Close your eyes and picture yourself driving down the open road. Is it sunny out? Of course it is. Windows and the top down? You betcha. Snazzy sunglasses planted firmly on your face? Right again.

Cars and stylish sunglasses go together like peanut butter and jelly, and some of the most iconic shades of all time are ones we associate with people we saw wearing them while behind the wheel. For instance, who could forget Magnum P.I.’s classic Vuarnet Tom 1623s or the Persol 714s that Steve McQueen wore in…well…everything?

Stylish though they may be, sunglasses used for driving—especially competitive driving—need to be about more than just looks. Function and safety matter, too.

From 2005 to 2007, the U.S. National Highway Traffic Safety Administration conducted a motor vehicle crash causation survey to collect on-scene information about factors leading to crashes involving light vehicles. The NHTSA estimates that nearly 2.2 million crashes occurred nationwide during its two-and-a-half-year study and that sun glare played a critical role in approximately 9,000 of them—more than fog, rain, or snow.

Sunglasses are critical to cutting down on reflective sun glare and optimizing visibility while driving, but not all sunglasses are made equal. Here are some things to consider when shopping for your next pair.

What Color are the Lenses?

You might be surprised to learn that lens color matters when driving. Tinted lenses let in certain light colors while blocking others, affecting overall clarity, color accuracy, and eye comfort.

Oakley Fuel Cell
Oakley Fuel Cell Sunglasses

Gray is a neutral tint, giving it the best color accuracy and making it a great choice for normal road driving, where the ability to tell if the light is green or red matters. Colors like brown, bronze, and tungsten also make great choices because they maintain color integrity while also increasing contrast and depth perception.

Additionally, yellow lenses are a good choice for cloudy days or when driving in haze, fog, and other low-light conditions.

Are the Lenses Polarized?

Something else to consider when looking for a great pair of driving sunglasses is whether the lenses are polarized. Any good-quality pair of sunglasses protects against harmful UV rays, but a set with polarized lenses also reduces reflective sun glare while improving visual clarity. These can be helpful for drivers who suffer from light sensitivity.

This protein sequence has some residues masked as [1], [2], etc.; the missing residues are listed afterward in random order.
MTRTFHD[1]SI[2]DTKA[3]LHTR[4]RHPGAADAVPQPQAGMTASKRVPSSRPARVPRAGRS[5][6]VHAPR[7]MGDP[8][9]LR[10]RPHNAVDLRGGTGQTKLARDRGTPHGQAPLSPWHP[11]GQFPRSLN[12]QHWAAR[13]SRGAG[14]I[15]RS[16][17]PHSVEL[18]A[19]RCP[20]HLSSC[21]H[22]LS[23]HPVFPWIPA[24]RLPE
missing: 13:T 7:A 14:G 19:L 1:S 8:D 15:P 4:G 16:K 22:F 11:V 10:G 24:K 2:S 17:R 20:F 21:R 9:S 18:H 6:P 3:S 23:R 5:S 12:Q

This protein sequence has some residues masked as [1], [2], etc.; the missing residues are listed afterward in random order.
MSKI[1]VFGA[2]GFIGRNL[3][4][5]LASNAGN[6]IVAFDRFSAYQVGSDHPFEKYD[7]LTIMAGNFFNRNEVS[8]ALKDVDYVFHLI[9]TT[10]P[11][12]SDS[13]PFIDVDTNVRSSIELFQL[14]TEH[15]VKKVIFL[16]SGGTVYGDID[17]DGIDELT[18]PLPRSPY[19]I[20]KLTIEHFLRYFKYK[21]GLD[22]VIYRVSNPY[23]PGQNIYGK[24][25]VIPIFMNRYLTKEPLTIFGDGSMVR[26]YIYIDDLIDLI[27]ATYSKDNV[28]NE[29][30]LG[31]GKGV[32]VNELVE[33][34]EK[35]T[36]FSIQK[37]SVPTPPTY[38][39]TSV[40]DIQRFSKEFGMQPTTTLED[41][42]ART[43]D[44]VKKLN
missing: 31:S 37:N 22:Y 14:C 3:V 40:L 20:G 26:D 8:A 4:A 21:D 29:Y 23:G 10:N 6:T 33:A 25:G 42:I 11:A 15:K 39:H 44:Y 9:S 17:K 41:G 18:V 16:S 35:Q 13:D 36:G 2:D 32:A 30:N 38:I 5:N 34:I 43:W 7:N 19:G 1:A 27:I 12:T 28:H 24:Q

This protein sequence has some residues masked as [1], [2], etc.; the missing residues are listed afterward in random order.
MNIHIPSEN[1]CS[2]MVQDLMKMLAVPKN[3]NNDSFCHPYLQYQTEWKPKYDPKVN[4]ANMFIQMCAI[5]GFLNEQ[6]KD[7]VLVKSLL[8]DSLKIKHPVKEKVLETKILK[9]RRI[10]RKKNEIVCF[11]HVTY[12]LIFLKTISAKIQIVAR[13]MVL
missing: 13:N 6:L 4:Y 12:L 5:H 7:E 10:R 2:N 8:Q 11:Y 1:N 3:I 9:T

100 Percent Centric
100 Percent Centric Sunglasses

Do the Lenses Have Optimal Tint Density?

Sunglasses work by allowing only a portion of visible light to pass through the lenses, but the percentage of light differs between pairs. Using a pair that is too dark could be hazardous under normal driving conditions.

Oakley Sylas Prizm
Oakley Sylas Prizm Sunglasses

Visible light transmission isn’t regulated in the U.S., but Britain’s The AA—formerly The Automobile Association—recommends lenses with 18 to 43 percent light transmission for most daytime driving conditions and 8 to 18 percent light transmission for especially bright days.

What Size & Shape are the Frames?

SPY Aviator Sunglasses

Save the chunky sunglasses for a day at the beach. Bulkier frames can potentially obstruct your peripheral vision and block your view of upcoming hazards, something nobody wants to experience while behind the wheel.

Aviators and other traditional sunglasses with large lenses and thinner arms maximize protection from the sun without obstructing your view. Another great choice would be a set with wraparound frames, designed to curve with face for a wider field of vision. Oakley is one brand known for its wide range of wraparound-style frames.

Does the Tint Have a Gradient?

Oakley Split Time
Oakley Split Time Sunglasses

While not critical during driving, gradient tints are advantageous in that they block most of the visible light coming from a bright sky while retaining a lower tint density at street level. This makes it easy to see the dashboard and other vehicle controls clearly while protecting your eyes. These types of sunglasses are most useful during mid-day driving when the sun is higher.

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Author: Will Schertz

Will is a contributing writer for OnAllCylinders. His automotive writing career stretches back longer than a decade and includes a stint as senior reporter for one of the tire industry’s largest trade publications. He enjoys long walks on the beach, romantic candlelit dinners, and thinly veiled sarcasm. Will lives with his beautiful wife and two small humans who steal his food and "need" more LEGOs.